That is not true, however, of the nearly half of the book that comprises Jean Louise's growth from Scout to a woman. Among Coffees, falsies, and the codes of southern womanhood, this book finds its truest thread. I want to see more of the post-WWII social stratum of families with their Mixmasters and matchbox houses, more of Jean Louise's life in New York, where she does not date but goes to the Artist's League to paint at night. In Aunt Alexandra's Coffee, we find an antihero that unseats Atticus. There's another novel in the ruination Jean Louise visits upon southern femininity, in what happens when she descends from the balcony below which Atticus and the townsmen talk. Mockingbird took us into the world through the eyes of a child, but Lee might have had it in her to write a classic about the education of a woman.
Lizzie Skurnick is the author of Shelf Discovery: The Teen Classics We Never Stopped Reading. She lives in Jersey City.
Reviewer: Lizzie Skurnick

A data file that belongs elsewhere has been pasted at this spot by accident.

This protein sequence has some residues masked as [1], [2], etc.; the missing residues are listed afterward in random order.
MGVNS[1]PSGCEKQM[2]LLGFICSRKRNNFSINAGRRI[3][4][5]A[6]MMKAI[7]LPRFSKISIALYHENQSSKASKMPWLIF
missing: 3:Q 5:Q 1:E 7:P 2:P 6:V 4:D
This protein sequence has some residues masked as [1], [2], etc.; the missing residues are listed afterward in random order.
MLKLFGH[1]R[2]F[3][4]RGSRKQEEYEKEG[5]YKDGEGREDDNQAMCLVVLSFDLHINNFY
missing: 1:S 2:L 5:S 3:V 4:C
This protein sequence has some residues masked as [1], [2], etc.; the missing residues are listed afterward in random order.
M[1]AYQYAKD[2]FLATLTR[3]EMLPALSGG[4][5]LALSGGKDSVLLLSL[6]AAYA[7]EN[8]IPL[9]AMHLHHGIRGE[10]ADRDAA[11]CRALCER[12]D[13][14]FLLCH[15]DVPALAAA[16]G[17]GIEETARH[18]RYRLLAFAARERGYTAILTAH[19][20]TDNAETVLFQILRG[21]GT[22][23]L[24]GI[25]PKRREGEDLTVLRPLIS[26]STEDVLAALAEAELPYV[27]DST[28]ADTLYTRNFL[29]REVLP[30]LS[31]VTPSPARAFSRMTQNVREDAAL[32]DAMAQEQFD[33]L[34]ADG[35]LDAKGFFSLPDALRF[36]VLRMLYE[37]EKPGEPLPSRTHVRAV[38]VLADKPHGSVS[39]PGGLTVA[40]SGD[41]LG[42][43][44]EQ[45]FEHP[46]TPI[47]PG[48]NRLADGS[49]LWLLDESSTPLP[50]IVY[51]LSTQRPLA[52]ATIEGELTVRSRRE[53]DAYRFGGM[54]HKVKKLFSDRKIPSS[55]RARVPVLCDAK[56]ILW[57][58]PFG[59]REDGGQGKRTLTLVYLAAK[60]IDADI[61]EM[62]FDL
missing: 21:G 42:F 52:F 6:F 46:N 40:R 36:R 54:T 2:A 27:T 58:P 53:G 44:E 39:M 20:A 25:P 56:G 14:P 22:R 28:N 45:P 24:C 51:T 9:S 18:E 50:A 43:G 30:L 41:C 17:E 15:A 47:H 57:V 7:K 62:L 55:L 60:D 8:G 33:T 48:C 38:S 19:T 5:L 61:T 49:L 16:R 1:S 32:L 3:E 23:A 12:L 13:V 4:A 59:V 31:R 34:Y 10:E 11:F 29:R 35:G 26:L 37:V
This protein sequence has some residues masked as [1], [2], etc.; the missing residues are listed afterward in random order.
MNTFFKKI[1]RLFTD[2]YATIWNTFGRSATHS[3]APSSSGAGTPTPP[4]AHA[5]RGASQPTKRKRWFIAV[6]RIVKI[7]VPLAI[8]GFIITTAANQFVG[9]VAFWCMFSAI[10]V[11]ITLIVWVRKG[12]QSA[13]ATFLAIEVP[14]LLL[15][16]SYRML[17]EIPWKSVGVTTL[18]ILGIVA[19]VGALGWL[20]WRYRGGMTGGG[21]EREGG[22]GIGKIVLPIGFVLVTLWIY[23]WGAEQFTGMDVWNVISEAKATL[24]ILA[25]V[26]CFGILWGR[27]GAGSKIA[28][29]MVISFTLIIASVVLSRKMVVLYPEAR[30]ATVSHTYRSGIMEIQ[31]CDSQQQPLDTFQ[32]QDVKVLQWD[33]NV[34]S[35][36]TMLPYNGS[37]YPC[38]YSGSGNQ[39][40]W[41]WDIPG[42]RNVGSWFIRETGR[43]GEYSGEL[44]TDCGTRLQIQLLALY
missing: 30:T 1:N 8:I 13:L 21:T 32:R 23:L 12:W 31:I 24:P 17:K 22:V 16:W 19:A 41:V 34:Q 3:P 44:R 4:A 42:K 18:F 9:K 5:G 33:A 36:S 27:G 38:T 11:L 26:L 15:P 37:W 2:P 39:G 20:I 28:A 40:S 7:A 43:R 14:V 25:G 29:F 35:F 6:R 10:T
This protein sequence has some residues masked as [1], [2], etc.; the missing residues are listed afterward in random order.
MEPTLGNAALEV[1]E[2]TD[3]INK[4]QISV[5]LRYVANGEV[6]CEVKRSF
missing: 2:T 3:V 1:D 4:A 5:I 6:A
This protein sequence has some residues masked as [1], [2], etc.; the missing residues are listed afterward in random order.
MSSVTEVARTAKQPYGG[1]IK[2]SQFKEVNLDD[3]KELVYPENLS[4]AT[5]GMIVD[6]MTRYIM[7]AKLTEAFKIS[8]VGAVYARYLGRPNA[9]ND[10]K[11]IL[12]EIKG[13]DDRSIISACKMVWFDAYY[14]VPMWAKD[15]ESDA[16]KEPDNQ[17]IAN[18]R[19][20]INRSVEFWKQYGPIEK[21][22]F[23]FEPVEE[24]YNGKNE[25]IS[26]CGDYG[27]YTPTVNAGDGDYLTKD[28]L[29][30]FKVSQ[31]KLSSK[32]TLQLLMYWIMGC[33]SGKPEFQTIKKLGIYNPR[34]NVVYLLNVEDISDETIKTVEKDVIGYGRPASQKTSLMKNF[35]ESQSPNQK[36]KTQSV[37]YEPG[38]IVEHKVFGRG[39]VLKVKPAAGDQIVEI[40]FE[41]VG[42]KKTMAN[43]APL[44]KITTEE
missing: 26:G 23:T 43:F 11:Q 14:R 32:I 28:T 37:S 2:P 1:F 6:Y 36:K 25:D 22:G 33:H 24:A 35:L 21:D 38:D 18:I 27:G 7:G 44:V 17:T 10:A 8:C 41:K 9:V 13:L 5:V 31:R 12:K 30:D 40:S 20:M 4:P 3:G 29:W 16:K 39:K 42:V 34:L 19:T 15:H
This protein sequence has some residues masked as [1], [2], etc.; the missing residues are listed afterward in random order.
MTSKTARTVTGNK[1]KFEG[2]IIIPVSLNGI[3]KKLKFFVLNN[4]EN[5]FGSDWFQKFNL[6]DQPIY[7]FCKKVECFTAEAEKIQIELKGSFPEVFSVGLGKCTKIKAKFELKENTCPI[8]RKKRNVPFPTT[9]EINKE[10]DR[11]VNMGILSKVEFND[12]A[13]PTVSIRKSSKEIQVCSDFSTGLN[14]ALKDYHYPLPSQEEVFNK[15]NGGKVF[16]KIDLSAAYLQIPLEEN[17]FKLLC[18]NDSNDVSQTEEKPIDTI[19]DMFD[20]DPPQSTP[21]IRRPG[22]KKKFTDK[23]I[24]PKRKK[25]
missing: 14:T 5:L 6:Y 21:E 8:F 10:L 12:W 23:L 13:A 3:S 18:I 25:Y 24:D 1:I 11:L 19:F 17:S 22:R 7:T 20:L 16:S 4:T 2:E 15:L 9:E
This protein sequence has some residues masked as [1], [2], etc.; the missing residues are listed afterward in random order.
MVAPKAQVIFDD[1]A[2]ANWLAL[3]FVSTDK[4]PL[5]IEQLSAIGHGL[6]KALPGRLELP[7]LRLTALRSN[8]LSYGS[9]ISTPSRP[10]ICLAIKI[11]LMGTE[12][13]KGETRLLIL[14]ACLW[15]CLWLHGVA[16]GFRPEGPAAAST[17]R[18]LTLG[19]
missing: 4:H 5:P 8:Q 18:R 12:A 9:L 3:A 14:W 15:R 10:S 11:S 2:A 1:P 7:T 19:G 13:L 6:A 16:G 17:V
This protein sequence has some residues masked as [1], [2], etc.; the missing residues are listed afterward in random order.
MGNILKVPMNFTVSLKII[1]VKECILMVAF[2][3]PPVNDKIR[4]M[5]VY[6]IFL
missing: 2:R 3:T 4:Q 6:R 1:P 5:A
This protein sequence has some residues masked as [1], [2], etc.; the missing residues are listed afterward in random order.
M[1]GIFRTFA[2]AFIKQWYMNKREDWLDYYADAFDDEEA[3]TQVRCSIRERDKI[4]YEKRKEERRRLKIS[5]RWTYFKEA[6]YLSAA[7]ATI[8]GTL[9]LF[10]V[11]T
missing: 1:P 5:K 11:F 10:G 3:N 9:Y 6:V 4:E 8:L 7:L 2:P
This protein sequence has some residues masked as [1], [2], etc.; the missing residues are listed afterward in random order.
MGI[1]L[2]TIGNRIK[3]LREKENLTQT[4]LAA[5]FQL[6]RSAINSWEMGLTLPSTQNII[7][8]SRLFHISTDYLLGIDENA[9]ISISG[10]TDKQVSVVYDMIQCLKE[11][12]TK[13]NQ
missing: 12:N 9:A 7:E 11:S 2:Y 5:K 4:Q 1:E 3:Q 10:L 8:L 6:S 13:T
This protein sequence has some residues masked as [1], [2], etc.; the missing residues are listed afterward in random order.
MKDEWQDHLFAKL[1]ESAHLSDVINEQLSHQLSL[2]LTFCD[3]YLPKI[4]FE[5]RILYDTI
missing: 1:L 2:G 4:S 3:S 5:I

Reviewed by Louisa ErmelinoThe editor who rejected Lee's first effort had the right idea. The novel the world has been waiting for is clearly the work of a novice, with poor characterization (how did the beloved Scout grow up to be such a preachy bore, even as she serves as the book's moral compass?), lengthy exposition, and ultimately not much story, unless you consider Scout thinking she's pregnant because she was French-kissed or her losing her falsies at the school dance compelling. The book opens in the 1950s with Jean Louise, a grown-up 26-year-old Scout, returning to Maycomb from New York, where she's been living as an independent woman. Jean Louise is there to see Atticus, now in his seventies and debilitated by arthritis. She arrives in a town bristling from the NAACP's actions to desegregate the schools. Her aunt Zandra, the classic Southern gentlewoman, berates Jean Louise for wearing slacks and for considering her longtime friend and Atticus protégé Henry Clinton as a potential husband—Zandra dubs him trash. But the crux of the book is that Atticus and Henry are racist, as is everyone else in Jean Louise's old life (even her childhood caretaker, Calpurnia, sees the white folks as the enemy). The presentation of the South pushing back against the dictates of the Federal government, utilizing characters from a book that was about justice prevailing in the South through the efforts of an unambiguous hero, is a worthy endeavor. Lee just doesn't do the job with any aplomb. The theme of the book is basically about not being able to go home again, as Jean Louise sums it up in her confrontation with Atticus: "there's no place for me anymore in Maycomb, and I'll never be entirely at home anywhere else." As a picture of the desegregating South, the novel is interesting but heavy-handed, with harsh language and rough sentiments: "Do you want them in our world?" Atticus asks his daughter. The temptation to publish another Lee novel was undoubtedly great, but it's a little like finding out there's no Santa Claus.